An Osteopathic physician, a president, an OMT expert and a mom

By Steven Bartolotta

Precep Fb
It began on a Tuesday with a flight from DFW to Columbus, Ohio. A 90-minute drive to Athens, Ohio, and a day spent discussing research at the Ohio University Heritage College of Osteopathic Medicine, then back to Columbus the next day, a flight to Washington, D.C., that night, meetings with members of Congress and their staff the next day, an Uber to Bethesda, Maryland, a very important NIH Advisory Council meeting the next day, and then a flight home.

That was a recent whirlwind week for Texas College of Osteopathic Medicine Associate Professor Kendi Hensel, DO, PhD, FAAO, who also is President of the American Academy of Osteopathy.

“I don’t really ever want to do something like that again, but I got it done and I felt great about all three days,” Dr. Hensel said with a chuckle.

As AAO president, Dr. Hensel is one of the most in-demand and respected osteopathic physicians in the nation. She’s sits on several national advisory boards, including the AMA Pain Care Task Force and the Advisory Council to the National Institutes of Health’s National Center for Complimentary and Integrative Health.

Dr. Hensel also moonlights as a rater for the NBOME’s Performance Evaluation (PE) exams for osteopathic medical students, is an associate editor for The Journal of the American Osteopathic Association, is the Immediate Past Chair of the American Association of Colleges of Osteopathic Medicine’s Education Council on Osteopathic Principles, and is a member of the Osteopathic Cranial Academy and the American College of Osteopathic Family Physicians.

And oh, yes, she’s also a wife and the mother to a burgeoning volleyball star. When you add it all up, 40 hours a week doesn’t begin to cover it. But when it’s your passion, it’s what you do.

“I want to leave an impact on the profession and osteopathic medicine in the same way that so many other great physicians, researchers and professional did before me,” she said. “There are many great leaders in this field that had such an impact in shaping osteopathic medicine, and it really drew me in, and I want to make the same impact they did.”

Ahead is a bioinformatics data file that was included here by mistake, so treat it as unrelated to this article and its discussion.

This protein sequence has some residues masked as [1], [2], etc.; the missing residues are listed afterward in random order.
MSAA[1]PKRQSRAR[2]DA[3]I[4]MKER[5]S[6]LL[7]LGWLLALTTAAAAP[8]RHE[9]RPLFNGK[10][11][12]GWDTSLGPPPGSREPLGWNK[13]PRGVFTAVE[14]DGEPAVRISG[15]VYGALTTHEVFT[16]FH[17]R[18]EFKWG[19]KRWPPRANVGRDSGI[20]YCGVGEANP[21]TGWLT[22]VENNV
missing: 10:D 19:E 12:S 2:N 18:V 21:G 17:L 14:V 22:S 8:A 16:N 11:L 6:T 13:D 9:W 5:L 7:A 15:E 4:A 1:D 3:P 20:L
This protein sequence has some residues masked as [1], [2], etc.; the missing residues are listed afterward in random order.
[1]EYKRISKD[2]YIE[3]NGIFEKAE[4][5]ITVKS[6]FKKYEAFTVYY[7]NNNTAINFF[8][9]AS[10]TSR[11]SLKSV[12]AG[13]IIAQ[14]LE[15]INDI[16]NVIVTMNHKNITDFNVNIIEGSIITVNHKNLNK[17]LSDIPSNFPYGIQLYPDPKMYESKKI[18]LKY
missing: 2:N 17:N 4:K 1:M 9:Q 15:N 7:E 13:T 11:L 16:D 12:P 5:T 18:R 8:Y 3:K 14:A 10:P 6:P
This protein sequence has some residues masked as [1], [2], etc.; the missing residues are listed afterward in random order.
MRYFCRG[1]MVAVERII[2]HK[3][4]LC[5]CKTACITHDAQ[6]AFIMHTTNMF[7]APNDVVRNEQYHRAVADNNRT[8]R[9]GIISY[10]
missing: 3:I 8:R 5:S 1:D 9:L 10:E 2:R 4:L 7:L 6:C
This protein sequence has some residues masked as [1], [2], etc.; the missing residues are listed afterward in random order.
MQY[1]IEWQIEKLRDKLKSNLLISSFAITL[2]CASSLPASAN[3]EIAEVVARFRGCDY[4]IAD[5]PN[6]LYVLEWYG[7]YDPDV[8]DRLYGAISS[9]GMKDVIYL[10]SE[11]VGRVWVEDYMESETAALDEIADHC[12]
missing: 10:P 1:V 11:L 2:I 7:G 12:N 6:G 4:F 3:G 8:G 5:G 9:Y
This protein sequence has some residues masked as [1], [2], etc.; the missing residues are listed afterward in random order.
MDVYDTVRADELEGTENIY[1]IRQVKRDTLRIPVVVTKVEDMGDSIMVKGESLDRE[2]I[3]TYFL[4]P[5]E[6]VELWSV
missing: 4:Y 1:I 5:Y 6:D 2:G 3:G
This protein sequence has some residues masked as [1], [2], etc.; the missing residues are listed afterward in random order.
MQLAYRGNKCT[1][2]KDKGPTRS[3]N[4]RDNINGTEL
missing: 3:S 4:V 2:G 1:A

Dr. Hensel’s weekly routine ranges from OMM clinic where she cares for patients of all ages, including newborns, to working with first and second-year students in the OMM lab, third- year students on rotation, a college advisor for TCOM students, and evening teleconferences for
the variety of councils and boards she sits on.

“She is heavily involved with osteopathic research and mentors our resident physicians, along with so many other important aspects of what she does,” said TCOM Senior Associate Dean for Academic Affairs Ryan Seals, DO. “Dr. Hensel brings a wealth of knowledge and experience to our institution and to our department.  We are proud that she represents TCOM and osteopathic medicine in these important areas on the local, national and international stage.”

Her expertise at OMM has made Dr. Hensel one of the most popular, but also effective physicians in the field. At the core of her love of osteopathic manipulative medicine, is the ability to help patients immediately.

“When I see people who aren’t able to sit or stand or walk comfortably because of the pain they are in, that’s our privilege to be able to help them,” Dr. Hensel said. “Because of this specialized skill set that we have, not all the time, but a lot of the time we are able to relieve that pain and help people hold their grandkids again, cook dinner, or just enjoy walking around with less pain. I want to help people, and OMM is something that’s a unique way to doing something that has an immediate effect.”

She’s leaving a legacy in the profession, but also doesn’t want to leave family behind. With an active teenager playing volleyball, Dr. Hensel has prioritized her time to maximize it with her family.

“I’ve gotten better at saying no,” she said. “I want to be able to be home as many evenings as I can to be with my daughter and husband. I do end up working several hours on the weekend or at night, but I do that in the evenings after the family has gone to bed.”

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